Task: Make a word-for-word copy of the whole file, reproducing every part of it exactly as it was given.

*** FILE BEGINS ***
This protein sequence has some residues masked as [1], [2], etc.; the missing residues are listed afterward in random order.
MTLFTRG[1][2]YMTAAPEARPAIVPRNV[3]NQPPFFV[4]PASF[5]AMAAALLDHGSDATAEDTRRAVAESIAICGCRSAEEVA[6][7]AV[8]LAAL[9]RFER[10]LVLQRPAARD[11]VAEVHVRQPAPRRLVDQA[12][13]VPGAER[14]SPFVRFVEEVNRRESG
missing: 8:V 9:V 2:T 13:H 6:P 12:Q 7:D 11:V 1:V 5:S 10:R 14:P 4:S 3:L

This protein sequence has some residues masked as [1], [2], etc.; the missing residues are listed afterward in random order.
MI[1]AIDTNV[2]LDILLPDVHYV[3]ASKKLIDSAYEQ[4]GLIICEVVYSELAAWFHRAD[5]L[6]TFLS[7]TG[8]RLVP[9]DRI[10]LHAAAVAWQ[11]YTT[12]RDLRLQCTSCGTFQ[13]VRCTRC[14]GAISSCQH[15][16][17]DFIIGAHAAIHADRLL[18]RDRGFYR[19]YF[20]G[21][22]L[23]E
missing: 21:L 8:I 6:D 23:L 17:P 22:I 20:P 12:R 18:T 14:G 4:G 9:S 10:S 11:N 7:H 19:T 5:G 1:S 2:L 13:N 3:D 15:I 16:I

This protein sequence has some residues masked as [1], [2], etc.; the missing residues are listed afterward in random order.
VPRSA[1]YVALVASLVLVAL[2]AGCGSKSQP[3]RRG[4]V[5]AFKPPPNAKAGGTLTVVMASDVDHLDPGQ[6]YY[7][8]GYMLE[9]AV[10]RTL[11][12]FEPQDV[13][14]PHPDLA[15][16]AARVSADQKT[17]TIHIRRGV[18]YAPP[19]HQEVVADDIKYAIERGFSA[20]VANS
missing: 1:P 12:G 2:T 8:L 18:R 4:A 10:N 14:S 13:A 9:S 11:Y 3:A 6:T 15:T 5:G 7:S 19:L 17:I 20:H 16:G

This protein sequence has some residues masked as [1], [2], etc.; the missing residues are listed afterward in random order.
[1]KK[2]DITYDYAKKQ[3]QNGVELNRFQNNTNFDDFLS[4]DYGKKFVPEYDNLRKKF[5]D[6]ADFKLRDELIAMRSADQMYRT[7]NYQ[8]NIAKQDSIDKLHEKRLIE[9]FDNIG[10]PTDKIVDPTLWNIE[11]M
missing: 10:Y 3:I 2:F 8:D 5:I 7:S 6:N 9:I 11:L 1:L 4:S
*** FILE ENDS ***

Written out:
This protein sequence has some residues masked as [1], [2], etc.; the missing residues are listed afterward in random order.
MTLFTRG[1][2]YMTAAPEARPAIVPRNV[3]NQPPFFV[4]PASF[5]AMAAALLDHGSDATAEDTRRAVAESIAICGCRSAEEVA[6][7]AV[8]LAAL[9]RFER[10]LVLQRPAARD[11]VAEVHVRQPAPRRLVDQA[12][13]VPGAER[14]SPFVRFVEEVNRRESG
missing: 8:V 9:V 2:T 13:H 6:P 12:Q 7:D 11:V 1:V 5:S 10:R 14:P 4:S 3:L

This protein sequence has some residues masked as [1], [2], etc.; the missing residues are listed afterward in random order.
MI[1]AIDTNV[2]LDILLPDVHYV[3]ASKKLIDSAYEQ[4]GLIICEVVYSELAAWFHRAD[5]L[6]TFLS[7]TG[8]RLVP[9]DRI[10]LHAAAVAWQ[11]YTT[12]RDLRLQCTSCGTFQ[13]VRCTRC[14]GAISSCQH[15][16][17]DFIIGAHAAIHADRLL[18]RDRGFYR[19]YF[20]G[21][22]L[23]E
missing: 21:L 8:I 6:D 23:L 17:P 22:I 20:P 12:R 18:T 14:G 4:G 9:S 10:S 11:N 7:H 19:T 5:G 1:S 2:L 13:N 3:D 15:I 16:I

This protein sequence has some residues masked as [1], [2], etc.; the missing residues are listed afterward in random order.
VPRSA[1]YVALVASLVLVAL[2]AGCGSKSQP[3]RRG[4]V[5]AFKPPPNAKAGGTLTVVMASDVDHLDPGQ[6]YY[7][8]GYMLE[9]AV[10]RTL[11][12]FEPQDV[13][14]PHPDLA[15][16]AARVSADQKT[17]TIHIRRGV[18]YAPP[19]HQEVVADDIKYAIERGFSA[20]VANS
missing: 1:P 12:G 2:T 8:L 18:R 4:A 10:N 14:S 13:A 9:S 11:Y 3:A 6:T 15:T 5:G 7:S 19:L 17:I 20:H 16:G

This protein sequence has some residues masked as [1], [2], etc.; the missing residues are listed afterward in random order.
[1]KK[2]DITYDYAKKQ[3]QNGVELNRFQNNTNFDDFLS[4]DYGKKFVPEYDNLRKKF[5]D[6]ADFKLRDELIAMRSADQMYRT[7]NYQ[8]NIAKQDSIDKLHEKRLIE[9]FDNIG[10]PTDKIVDPTLWNIE[11]M
missing: 10:Y 3:I 2:F 8:D 5:I 7:S 6:N 9:I 11:L 1:L 4:S